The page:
Ralph Nader, a prominent anti-establishment consumer advocate since the 1960s, clearly announced his will to step into the election fray as a third-party candidate in NBC's Meet the Press, by simply stating, "I'm running for president." He has selected former member of San Francisco Board of Supervisors, Matt Gonzalez, as his running mate. Democrats believe that Nader's presidential bid in 2000 cost Al Gore the election. He ran again, in 2004. This time Nader will be up against Senators Barack Obama and Hillary Clinton from the Democrats, and Senator John McCain from the Republicans.
Carrying his anti-establishment card high, Nader said Americans were disenchanted with the Democrats and Republicans since they avoided discussing voters' key issues. In his words, people were feeling "locked out, shut out, marginalized, and disrespected." He accused the main parties of "political bigotry" and said that they "don't stand for the people".
Calling Washington DC a "corporate-occupied territory", Nader accused it of keeping the government from addressing the important issues. "We have to shift the power from the few to the many," he asserted.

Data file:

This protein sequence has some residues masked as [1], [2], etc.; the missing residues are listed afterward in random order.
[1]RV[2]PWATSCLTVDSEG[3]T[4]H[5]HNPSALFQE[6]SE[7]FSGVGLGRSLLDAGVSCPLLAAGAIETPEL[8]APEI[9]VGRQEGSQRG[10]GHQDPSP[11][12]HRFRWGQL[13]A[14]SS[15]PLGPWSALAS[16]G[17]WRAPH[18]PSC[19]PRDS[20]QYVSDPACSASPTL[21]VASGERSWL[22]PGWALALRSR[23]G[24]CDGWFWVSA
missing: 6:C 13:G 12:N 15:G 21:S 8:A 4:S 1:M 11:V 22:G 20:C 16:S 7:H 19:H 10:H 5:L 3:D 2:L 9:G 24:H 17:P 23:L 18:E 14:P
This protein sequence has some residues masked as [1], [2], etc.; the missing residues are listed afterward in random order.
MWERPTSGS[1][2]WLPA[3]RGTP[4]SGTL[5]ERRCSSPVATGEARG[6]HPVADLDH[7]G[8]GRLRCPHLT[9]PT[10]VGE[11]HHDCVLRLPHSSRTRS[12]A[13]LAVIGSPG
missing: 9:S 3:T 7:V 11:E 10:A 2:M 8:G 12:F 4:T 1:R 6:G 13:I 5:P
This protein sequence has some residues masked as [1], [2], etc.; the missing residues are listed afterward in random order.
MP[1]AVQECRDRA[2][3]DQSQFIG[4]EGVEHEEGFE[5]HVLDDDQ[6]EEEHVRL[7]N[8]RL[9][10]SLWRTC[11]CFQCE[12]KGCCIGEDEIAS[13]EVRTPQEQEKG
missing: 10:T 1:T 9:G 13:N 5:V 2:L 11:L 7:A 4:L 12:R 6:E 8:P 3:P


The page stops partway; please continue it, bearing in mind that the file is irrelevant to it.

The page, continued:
Nader has also questioned the integrity of the three main contenders in the race. "Do they have the moral courage, do they have the fortitude to stand up to corporate powers and get things done for the American people?" he queried, emphasizing the closeness of the top contenders to big business.
As expected, his questions have not been kindly received by them. The Democratic candidates, Obama and Clinton, were quick with repartees relating to his spoiler candidate status from the 2000 election.
During the 2000 presidential elections, a record three million people, making up more than 2 percent of the vote, backed Nader, who was then the Green Party candidate. Even a small portion of these votes, especially from Florida, could have helped Al Gore win. However, this was not the case and Nader ended up being called a spoiler candidate.